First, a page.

News / Africa

Libya's Women Activists Outraged by Court Ruling on Wives

Women hold banners during a demonstration for women's rights in Tripoli. The poster on the left reads, "Quota: Since two women equal one man (in Sharia law), there should be two women for every man in parliament. Then the formula will be perfect." Feb. 7, 2013.
Women hold banners during a demonstration for women's rights in Tripoli. The poster on the left reads, "Quota: Since two women equal one man (in Sharia law), there should be two women for every man in parliament. Then the formula will be perfect." Feb. 7, 2013.
Libya’s Supreme Court has overturned a marriage law requiring a husband to secure the approval of his first wife before taking a second. This ruling on multiple wives has horrified liberals, who fear the clock is being turned back on advances won during the revolution on women’s issues and the small gains already made under former leader Moammar Gadhafi.

Earlier this month, the court quashed the Gadhafi-era Marriage Act (Law 10) requiring men to secure the consent of a first wife before taking a second.

Under the former legislation introduced by the late dictator, a husband had to go to court to seek permission to marry further wives, if he failed to gain approval of the first.

Shahrazad Magrabi, founding director of the non-governmental organization Libyan Women Forum, says the court’s decision to do away with the requirement adds to liberal worries that post-Gadhafi Libya will be more conservative than they hoped when it comes to women’s issues.

“At the beginning, we really were very surprised and very shocked as well. Because it is a right that we had, [and] we were able to get a few years ago and it is very important that women [think] at least they won’t be cheated, you know, because we feel that a person who is married to someone and then going and remarry without her consent is cheating and I don’t think Koran allows that,” said Magrabi.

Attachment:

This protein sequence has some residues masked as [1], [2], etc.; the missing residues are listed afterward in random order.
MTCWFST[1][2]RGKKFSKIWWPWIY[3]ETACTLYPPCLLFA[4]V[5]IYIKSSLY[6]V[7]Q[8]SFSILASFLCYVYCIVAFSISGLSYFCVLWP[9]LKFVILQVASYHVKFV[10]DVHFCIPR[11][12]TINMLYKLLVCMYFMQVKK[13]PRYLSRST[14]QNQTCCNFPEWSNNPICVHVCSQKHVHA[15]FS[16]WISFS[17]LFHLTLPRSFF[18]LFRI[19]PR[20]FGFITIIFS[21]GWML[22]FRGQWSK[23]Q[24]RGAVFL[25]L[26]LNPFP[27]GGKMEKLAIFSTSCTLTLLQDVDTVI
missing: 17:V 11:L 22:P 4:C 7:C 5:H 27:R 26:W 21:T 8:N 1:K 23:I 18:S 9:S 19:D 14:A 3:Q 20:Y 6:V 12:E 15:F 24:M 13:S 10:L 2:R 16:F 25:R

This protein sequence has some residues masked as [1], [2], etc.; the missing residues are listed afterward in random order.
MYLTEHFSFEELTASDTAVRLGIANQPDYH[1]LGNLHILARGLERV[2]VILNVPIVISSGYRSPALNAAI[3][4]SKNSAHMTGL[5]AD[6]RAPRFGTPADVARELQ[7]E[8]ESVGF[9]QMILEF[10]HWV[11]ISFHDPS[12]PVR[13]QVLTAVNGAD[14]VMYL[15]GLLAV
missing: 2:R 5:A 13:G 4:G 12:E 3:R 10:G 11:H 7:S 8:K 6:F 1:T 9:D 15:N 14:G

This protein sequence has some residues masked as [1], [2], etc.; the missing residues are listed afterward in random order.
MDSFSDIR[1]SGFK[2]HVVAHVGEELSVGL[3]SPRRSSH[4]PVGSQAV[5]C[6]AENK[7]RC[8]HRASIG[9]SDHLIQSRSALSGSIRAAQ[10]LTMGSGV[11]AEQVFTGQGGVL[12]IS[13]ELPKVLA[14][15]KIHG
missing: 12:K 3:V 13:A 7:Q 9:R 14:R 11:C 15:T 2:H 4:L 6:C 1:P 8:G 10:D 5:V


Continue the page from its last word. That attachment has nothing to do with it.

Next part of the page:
She says that liberal activists will not accept this decision without a fight. But other women support the ruling because it is in line with Sharia law.

“I am not against the decision because it goes in line with religion, the Islamic religion. The Islamic religion allows a man to have four wives. He has to inform the wife, so the religion says he has to inform the wife if he wanted to get married, but it doesn’t say he has to take permission," stated Najwan ElHouni. "When Gadhafi had the decree that a man had to get the permission of the woman, he was just trying to get all the women on his side.“

Women played a critical role in the revolution that toppled Mr. Gadhafi -- from the perilous smuggling of guns and medicines to organizing media outreach. Now, women activists are upset that Prime Minister Ali Zeidan appointed only two women to his cabinet -- as ministers for social affairs and tourism.

When it comes to greater participation in politics, all women activists agree about the need for more involvement by women. But there is a growing division in Libya’s women’s movement when it comes to family issues.

Most women activists accept that a new constitution will be based on Islamic Sharia law and do not see any contradiction between that and their demands for greater gender equality and a bigger role for women.  

What concerns the more liberal activists is who interprets Sharia and how men apply it, says Farida Allaghi, a veteran human rights campaigner and founder of the Libyan Forum for Civil Society. “Here again, it is very disappointing and it is very sad that now they play with the interpretation of Islam in the 21st century to fit their agenda and to fit their interests and to fit their own ideology as men. This is not going to be acceptable by Libyan women anymore, anyway. This is not Islam," she said. "Islam has been hijacked.”

Liberals are now anxious that other Gadhafi-era laws will be struck down, including a measure that prohibits parents marrying off teenage daughters. And, they are fearful of other retrograde measures being introduced such as requiring women when traveling to be accompanied by a husband or a male relative.

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